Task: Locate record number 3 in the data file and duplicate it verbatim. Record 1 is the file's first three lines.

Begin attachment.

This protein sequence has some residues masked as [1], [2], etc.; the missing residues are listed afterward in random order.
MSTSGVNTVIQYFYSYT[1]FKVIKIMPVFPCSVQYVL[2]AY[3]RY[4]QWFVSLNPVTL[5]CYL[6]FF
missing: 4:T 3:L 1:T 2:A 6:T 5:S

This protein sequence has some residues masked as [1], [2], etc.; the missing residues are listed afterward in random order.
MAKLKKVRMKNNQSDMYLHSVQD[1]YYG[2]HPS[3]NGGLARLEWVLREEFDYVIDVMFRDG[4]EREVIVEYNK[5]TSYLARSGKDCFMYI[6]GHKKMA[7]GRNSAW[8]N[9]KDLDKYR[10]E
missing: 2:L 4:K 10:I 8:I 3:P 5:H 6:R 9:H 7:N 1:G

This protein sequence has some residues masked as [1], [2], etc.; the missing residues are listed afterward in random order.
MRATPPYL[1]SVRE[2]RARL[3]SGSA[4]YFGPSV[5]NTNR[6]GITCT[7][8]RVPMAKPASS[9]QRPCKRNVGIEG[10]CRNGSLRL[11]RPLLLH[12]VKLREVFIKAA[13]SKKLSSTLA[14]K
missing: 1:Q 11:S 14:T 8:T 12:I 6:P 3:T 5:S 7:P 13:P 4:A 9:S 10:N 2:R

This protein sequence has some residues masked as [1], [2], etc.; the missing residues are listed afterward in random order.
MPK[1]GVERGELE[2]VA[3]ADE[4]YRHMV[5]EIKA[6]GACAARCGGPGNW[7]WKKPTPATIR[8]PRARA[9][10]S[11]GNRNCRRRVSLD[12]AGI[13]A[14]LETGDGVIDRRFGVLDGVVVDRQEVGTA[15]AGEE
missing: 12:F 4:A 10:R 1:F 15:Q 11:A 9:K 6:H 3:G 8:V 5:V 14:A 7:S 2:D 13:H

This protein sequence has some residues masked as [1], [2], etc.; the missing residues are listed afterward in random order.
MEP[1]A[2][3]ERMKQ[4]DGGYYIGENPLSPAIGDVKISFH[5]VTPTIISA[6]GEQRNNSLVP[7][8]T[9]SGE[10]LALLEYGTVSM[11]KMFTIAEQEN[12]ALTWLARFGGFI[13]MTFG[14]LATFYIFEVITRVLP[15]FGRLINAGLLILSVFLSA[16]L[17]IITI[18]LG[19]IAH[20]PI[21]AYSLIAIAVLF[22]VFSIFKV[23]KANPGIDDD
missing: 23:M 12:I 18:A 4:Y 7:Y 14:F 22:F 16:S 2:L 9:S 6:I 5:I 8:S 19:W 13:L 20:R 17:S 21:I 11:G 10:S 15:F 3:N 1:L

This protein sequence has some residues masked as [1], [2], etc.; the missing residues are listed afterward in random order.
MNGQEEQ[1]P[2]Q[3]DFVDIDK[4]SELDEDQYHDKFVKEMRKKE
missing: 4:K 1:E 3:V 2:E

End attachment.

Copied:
This protein sequence has some residues masked as [1], [2], etc.; the missing residues are listed afterward in random order.
MRATPPYL[1]SVRE[2]RARL[3]SGSA[4]YFGPSV[5]NTNR[6]GITCT[7][8]RVPMAKPASS[9]QRPCKRNVGIEG[10]CRNGSLRL[11]RPLLLH[12]VKLREVFIKAA[13]SKKLSSTLA[14]K
missing: 1:Q 11:S 14:T 8:T 12:I 6:P 3:T 5:S 7:P 13:P 4:A 9:S 10:N 2:R